Description (from iTunes)

Meet Sushi Monster! Scholastic’s new game to practice, reinforce, and extend math fact fluency is completely engaging and appropriately challenging.

Strengthen reasoning strategies for whole number addition and multiplication by helping monsters make a target sum or product. Earn points with each correct answer… but watch out for distractions! To be successful, plan ahead and strategically select numbers from the sushi counter. 
Before I let the students play this app, I showed them how to use it by using my document camera and projector.  I hooked the iPad up to my speakers and did many examples with them together so they could see exactly what to do.  This made it much easier when it was time to finally let them use the iPads all by themselves!  

More math apps on my list to add:  Splash Math, Math Bingo (abcya.com), Mathmateer

#2. Computer Station:  I can't say enough wonderful things about abcya.com.  This website has so many fabulous resources for students of all levels!  For our computer math station, I let the students play their choice of 3 games:  Marble Math, Subtraction Pop, or Base Ten Bingo!  Like the iPads, I decided to start with just a few games, but I plan to add one or two every few weeks.  

#3:  Math Shelf:  Nothing fancy on this shelf, but the kids love it! At this station, I have several manipulatives / games for students to play with, including building with Legos, Coinstruction, Pattern Blocks, Count Down, and a place value game. 
#4:  Making 10:  This game is SUPER easy to prep, and easy for kids to play.  It's basically just like "Go Fish", except the students have to make "matches of 10" - for example:  7 and 3, 8 and 2, 9 and 1 (Ace), etc...  The prep for this station consisted of me buying two new packs of playing cards and taking out the face cards.  Easy-peasy!  



Students having a blast with Making 10!  

#5:  Countdown:  I have several versions of this game, but the 4-Way Countdown is my favorite.  It's an instant center activity for 4 students!  The students take turns rolling the dice, adding the total, and flipping over the number that matches.  Things get interesting when they have all but a few numbers flipped over. They can also decide to subtract in order to get the correct number.  The winner is the player who flips over all their numbers first!  Super easy and fun.  Kids love it!  I got a great deal on mine on Amazon.  Only $13.95!  4-Way Countdown  (You might notice that I placed my dice in a see-through small plastic container.  It's a great way to keep the students from throwing the dice too far (or at each other), and it keeps them all in once place.  No more searching for dice!)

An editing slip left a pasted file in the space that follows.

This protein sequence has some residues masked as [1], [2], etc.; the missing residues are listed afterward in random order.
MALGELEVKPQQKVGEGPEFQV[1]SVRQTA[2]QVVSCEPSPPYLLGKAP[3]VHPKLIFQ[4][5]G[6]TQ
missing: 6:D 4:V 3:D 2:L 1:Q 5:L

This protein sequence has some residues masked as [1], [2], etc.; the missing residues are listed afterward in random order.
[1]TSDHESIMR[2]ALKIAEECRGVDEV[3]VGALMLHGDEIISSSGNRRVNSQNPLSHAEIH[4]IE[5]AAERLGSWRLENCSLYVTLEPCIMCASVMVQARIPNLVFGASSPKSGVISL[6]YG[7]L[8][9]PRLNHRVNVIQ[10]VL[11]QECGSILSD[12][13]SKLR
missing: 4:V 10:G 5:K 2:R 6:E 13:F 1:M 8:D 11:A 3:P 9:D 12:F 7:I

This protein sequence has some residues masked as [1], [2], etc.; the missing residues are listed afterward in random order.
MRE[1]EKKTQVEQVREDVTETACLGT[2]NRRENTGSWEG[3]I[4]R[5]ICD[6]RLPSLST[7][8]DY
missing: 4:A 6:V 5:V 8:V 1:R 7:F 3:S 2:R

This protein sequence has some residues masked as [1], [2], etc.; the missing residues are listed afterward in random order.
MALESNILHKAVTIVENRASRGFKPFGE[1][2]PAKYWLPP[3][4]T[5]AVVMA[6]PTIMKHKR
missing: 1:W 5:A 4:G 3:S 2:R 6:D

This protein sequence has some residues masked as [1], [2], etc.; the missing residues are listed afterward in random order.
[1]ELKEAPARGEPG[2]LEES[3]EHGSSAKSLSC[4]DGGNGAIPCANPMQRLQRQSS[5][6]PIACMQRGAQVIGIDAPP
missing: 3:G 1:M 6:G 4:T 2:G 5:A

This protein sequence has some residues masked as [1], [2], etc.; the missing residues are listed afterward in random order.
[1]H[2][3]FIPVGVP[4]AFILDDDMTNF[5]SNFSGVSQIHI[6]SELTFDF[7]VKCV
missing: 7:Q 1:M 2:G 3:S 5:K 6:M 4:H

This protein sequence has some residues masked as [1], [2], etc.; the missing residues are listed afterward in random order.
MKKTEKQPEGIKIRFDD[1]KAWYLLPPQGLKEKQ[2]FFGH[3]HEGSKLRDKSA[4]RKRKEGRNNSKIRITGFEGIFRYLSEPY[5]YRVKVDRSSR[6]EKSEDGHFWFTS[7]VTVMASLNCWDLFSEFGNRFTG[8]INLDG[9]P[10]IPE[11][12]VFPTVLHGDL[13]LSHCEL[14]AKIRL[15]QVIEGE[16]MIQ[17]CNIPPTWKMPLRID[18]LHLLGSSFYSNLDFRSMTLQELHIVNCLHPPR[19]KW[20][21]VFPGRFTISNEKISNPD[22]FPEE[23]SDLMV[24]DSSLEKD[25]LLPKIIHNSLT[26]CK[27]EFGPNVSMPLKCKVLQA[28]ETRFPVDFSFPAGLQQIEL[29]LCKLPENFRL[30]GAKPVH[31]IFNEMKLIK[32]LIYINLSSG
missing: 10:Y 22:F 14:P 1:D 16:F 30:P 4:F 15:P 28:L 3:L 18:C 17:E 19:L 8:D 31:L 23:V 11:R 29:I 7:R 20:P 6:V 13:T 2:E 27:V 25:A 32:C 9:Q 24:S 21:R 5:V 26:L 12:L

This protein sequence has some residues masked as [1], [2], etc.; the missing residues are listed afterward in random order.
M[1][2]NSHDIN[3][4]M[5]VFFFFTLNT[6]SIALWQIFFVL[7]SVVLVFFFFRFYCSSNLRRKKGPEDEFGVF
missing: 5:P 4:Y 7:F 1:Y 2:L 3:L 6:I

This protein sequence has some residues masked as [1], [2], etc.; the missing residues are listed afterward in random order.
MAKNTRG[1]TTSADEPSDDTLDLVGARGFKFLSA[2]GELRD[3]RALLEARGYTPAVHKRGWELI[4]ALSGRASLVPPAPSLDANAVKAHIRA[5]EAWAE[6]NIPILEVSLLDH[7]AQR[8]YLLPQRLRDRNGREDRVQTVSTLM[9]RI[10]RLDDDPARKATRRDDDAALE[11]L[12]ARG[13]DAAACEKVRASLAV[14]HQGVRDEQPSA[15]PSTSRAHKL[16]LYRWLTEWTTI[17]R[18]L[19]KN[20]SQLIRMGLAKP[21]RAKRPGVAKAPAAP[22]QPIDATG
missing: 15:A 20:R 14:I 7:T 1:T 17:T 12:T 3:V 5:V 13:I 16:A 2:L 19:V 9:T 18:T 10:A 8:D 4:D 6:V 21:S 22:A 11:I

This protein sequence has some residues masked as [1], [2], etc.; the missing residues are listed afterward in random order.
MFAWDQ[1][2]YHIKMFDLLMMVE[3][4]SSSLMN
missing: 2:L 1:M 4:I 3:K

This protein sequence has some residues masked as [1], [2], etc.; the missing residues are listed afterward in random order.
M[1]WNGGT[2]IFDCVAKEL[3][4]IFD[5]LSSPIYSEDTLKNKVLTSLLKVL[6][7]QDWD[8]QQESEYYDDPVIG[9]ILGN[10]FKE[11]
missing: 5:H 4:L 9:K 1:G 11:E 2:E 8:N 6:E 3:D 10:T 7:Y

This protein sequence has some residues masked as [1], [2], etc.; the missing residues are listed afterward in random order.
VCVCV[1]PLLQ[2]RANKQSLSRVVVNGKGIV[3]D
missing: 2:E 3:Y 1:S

#6:  Math Activity - Puzzle Station:  I chose a simple, yet challenging 100 piece puzzle that would require the students to work together as a group to put the puzzle pieces together.  This is not only great for critical thinking, it's fantastic for English Language Learners as well!  To keep the puzzle pieces in once place, I brought in a large cookie sheet so that the students can leave the pieces together for the next group.  After Math Station time, I slide the cookie sheet under my math shelf and voila!  No more puzzle mess!  
#7:  Math Activity - Number Order:  I found this great freebie from one of my faves - Amy Lemons! You can grab this activity from her blog here!  I made an easier version of this for my struggling students with number cards 1-30 for them to sort out in order.  You could do this in pairs, but I had all four students work together to put the numbers in order from least to greatest.  After they put the cards in order, they can write the numbers on the answer recording sheet (as seen below).  


#8:  Teacher Group (Race to 100):  Eventually, this last group will be a teacher-led group to reteach concepts that have been taught in class.  However, for the first few rotations, I recommend NOT taking a group, so that you can be available to go from station to station to help students as needed as they get used to the new activities.  I won't feel comfortable taking a teacher-led group until I feel like my students are able to work at their stations independently.

For this first rotation, I used a game called "Race to 100".  For this game, all you will need are:  Base 10 Blocks (10's and 1's), place value mats, and a pair of dice.  

To play:  Students take turns rolling the dice and counting the total.  Then, they count out the same number of base tens or ones from the bag and place them on their mat.  When they have enough ones to "trade", they trade them for a 10.  The first student to reach a total of 100 is the winner! 
That's it!  Super easy, no-fuss math stations.  Can't wait to start another rotation next week!  



Sunday, September 7, 2014

My Latest Project: A Daily 5 Friendly Classroom Library!

I've been wanting to reorganize my classroom library for a few years now, but I just didn't know how to do it.  Should I sort them by level, Lexile, subject, author, or just put them in ABC order?  The idea was overwhelming, so I procrastinated.  I put this project on the back burner until I could figure out a really efficient way to finally get my books organized and easily accessible to my students.

Over the summer, I had some time to research classroom libraries online, and that's when I found this awesome video from the Daily 5 website. Organizing the Classroom Library.  It totally inspired me, so before the school year started (when I had several days with my classroom all to myself), I rolled up my sleeves and got to work!

Here's how the process basically went:

Step 1:  Lay ALL of your books out and sort them by genre / theme.  This took MUCH longer than I originally thought.  (I mean, like several days longer.)  I guess I had a lot more books to sort than I thought, and it takes quite a while to sort them by genre.  To make it easier, each time I thought of a new genre, I attached a post-it in front of each pile with the genre/theme title.  WARNING:  This step of the process is a little bit messy!  (See my classroom below after it looks like it was hit by a tornado of books!)



Step 2:  Make a list of all of the themes/genres and place them in baskets or bins.  My list ended up with almost 20 different themes/genres, but to give you an idea - here's a shortened version:
  • Buddy Books (2 or more copies of each book for partner reading)
  • Animal Books - Fiction
  • Animal Books - Nonfiction
  • Dinosaur Books